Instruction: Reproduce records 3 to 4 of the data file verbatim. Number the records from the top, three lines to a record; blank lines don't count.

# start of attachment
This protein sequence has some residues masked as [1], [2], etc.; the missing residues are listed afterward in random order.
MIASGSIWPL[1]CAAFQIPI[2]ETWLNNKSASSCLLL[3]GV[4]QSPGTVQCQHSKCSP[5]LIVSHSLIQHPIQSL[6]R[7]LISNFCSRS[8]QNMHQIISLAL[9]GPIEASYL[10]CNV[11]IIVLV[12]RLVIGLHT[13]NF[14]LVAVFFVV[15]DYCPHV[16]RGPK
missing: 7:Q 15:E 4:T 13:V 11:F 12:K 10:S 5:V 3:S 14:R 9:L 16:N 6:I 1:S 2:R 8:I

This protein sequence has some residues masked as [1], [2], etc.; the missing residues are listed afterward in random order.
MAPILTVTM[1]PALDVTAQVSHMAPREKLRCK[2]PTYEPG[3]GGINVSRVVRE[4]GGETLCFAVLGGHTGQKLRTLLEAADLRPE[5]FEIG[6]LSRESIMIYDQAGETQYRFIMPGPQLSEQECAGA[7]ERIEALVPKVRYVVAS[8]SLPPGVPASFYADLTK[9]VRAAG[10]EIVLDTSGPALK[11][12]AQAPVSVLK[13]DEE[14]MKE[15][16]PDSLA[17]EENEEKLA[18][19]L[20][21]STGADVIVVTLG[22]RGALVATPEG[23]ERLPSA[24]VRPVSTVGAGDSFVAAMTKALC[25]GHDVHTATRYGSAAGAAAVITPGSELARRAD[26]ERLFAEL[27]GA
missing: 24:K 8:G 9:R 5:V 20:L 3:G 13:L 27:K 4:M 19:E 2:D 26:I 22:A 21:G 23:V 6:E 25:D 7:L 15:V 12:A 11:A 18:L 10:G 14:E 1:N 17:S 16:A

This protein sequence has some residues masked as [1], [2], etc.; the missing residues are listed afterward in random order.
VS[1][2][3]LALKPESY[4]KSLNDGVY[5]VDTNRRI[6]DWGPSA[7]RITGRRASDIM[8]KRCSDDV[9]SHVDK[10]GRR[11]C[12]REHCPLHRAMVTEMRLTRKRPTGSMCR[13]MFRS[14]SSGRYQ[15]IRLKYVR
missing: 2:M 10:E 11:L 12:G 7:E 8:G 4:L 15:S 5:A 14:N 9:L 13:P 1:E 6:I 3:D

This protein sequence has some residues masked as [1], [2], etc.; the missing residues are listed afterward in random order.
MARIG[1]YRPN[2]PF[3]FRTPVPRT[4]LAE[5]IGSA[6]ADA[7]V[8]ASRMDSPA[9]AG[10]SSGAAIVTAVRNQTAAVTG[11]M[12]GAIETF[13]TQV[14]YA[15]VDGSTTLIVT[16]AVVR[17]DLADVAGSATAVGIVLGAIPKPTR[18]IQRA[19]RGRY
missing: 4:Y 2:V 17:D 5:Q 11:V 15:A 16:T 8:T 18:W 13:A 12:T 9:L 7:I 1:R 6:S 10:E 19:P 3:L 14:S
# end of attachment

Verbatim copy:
This protein sequence has some residues masked as [1], [2], etc.; the missing residues are listed afterward in random order.
VS[1][2][3]LALKPESY[4]KSLNDGVY[5]VDTNRRI[6]DWGPSA[7]RITGRRASDIM[8]KRCSDDV[9]SHVDK[10]GRR[11]C[12]REHCPLHRAMVTEMRLTRKRPTGSMCR[13]MFRS[14]SSGRYQ[15]IRLKYVR
missing: 2:M 10:E 11:L 12:G 7:E 8:G 4:L 15:S 5:A 14:N 9:L 13:P 1:E 6:I 3:D

This protein sequence has some residues masked as [1], [2], etc.; the missing residues are listed afterward in random order.
MARIG[1]YRPN[2]PF[3]FRTPVPRT[4]LAE[5]IGSA[6]ADA[7]V[8]ASRMDSPA[9]AG[10]SSGAAIVTAVRNQTAAVTG[11]M[12]GAIETF[13]TQV[14]YA[15]VDGSTTLIVT[16]AVVR[17]DLADVAGSATAVGIVLGAIPKPTR[18]IQRA[19]RGRY
missing: 4:Y 2:V 17:D 5:Q 11:V 15:A 16:T 8:T 18:W 13:A 12:T 9:L 7:I 1:R 6:S 10:E 19:P 3:L 14:S